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Phasecraft Experiment Leads to Important Breakthrough in Quantum Computing

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11.10.22

Background image credit: James Crawford. Copyright: Google Quantum AI

October 11, 2022 – Bristol, England. – Today researchers from Phasecraft, the quantum algorithms company; the University of Bristol; and Google Quantum AI published the results of an ambitious experiment in Nature Communications. The article, “Observing ground-state properties of the Fermi-Hubbard model using a scalable algorithm on a quantum computer,” describes how Phasecraft has taken an important first step towards using quantum computers to determine low-energy properties of strongly-correlated electronic systems that cannot be exactly solved by classical computers.

Modelling quantum systems of this form has significant practical implications, including the design of new materials that could be used in the development of more efficient solar cells and batteries, or even high-temperature superconductors. However, doing so remains beyond the capacity of the world’s most powerful supercomputers. The Fermi-Hubbard model is widely recognised as an excellent benchmark for near-term quantum computers because it is the simplest materials system that includes non-trivial correlations beyond what is captured by classical methods. Approximately producing the lowest-energy (ground) state of the Fermi-Hubbard model enables the user to calculate key physical properties of the model.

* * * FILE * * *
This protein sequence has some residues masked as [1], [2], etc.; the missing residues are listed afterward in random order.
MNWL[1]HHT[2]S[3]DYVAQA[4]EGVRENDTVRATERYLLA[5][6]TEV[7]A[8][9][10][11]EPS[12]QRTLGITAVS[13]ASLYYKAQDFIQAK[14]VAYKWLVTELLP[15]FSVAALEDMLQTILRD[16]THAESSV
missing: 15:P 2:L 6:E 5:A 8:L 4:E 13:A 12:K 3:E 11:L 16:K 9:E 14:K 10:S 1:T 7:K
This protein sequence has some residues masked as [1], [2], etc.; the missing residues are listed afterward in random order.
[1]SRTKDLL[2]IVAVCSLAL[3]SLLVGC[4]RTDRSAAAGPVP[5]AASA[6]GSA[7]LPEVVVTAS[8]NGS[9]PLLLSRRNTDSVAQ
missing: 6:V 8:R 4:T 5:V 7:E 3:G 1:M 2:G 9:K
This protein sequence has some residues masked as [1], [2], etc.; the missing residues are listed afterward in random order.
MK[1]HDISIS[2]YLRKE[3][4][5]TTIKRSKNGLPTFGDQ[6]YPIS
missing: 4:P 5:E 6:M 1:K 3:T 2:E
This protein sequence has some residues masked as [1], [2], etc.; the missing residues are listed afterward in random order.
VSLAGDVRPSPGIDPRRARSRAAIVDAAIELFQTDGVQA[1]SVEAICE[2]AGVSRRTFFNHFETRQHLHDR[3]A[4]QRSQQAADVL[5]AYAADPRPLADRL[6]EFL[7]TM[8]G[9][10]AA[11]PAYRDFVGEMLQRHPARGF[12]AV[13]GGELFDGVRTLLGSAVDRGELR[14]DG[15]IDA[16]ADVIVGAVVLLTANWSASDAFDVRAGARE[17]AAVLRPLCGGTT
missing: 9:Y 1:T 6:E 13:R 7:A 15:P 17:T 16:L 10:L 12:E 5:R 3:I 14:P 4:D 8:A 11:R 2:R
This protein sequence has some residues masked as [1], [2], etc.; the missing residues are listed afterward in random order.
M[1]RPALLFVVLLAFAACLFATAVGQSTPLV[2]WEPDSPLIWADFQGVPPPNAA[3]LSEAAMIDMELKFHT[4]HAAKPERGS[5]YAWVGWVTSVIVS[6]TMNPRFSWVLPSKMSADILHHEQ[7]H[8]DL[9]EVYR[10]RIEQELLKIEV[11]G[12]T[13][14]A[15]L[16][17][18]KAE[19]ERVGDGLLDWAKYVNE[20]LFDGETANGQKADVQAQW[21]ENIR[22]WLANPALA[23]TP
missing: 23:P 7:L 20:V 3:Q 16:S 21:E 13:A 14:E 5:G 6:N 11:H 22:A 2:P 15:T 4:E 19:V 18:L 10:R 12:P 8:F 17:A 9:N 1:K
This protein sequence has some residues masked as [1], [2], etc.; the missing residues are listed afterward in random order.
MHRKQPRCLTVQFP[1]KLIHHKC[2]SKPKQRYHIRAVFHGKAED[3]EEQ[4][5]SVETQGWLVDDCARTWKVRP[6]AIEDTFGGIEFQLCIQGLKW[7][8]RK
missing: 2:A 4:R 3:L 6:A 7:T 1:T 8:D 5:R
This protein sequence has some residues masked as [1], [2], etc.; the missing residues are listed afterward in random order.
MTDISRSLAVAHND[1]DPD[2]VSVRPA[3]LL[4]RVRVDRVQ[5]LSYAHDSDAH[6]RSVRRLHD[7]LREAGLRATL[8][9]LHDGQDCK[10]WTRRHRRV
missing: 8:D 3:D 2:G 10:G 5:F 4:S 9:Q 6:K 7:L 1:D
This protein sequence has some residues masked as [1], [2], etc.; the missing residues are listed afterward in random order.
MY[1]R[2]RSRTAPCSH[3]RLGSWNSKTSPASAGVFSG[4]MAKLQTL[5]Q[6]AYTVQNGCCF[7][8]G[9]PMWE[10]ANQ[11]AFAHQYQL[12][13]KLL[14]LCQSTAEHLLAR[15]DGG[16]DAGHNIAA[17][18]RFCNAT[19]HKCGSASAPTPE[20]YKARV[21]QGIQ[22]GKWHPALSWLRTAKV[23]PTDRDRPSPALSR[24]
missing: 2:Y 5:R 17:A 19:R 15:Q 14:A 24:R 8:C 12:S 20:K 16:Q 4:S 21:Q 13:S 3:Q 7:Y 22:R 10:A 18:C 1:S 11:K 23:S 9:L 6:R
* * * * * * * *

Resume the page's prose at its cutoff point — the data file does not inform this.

In the past, researchers have only succeeded in solving small, highly simplified Fermi-Hubbard instances on a quantum computer. This research shows that much more ambitious results are possible. Leveraging a new, highly efficient algorithm and better error-mitigation techniques, Phasecraft and their research partners successfully ran an experiment that is four times larger – and consists of 10 times more quantum gates – than anything previously reported in the literature. The work was partly funded by the ERC through Prof Ashley Montanaro’s Consolidator Grant “Quantum Algorithms: from Foundations to Applications,” and partly by UKRI through the EPSRC Prosperity Partnership scheme, which enabled the collaboration between the partners.

“The Fermi-Hubbard instance in this experiment represents a crucial step towards solving realistic materials systems using a quantum computer,” says Phasecraft co-founder, and Professor of Quantum Computation at the University of Bristol, Ashley Montanaro. “And we succeeded by developing the first truly scalable algorithm that anyone has managed to implement for the Fermi-Hubbard model. That’s particularly exciting because it suggests that we will be able to scale our methods in order to leverage more powerful quantum computers as the hardware improves.”

The Phasecraft team leading on this research

Phasecraft brings together many of the world’s leading quantum scientists and engineers and partners with the world’s leading developers of quantum hardware. Their research has led to fundamental breakthroughs in quantum science and is aimed at significantly reducing the timescale for quantum advantage in several critical areas. Beyond developing algorithms that will be able to scale to larger quantum computers, the Phasecraft team is also focused on continuing to build practically relevant features into their models so that they more accurately represent real-world systems.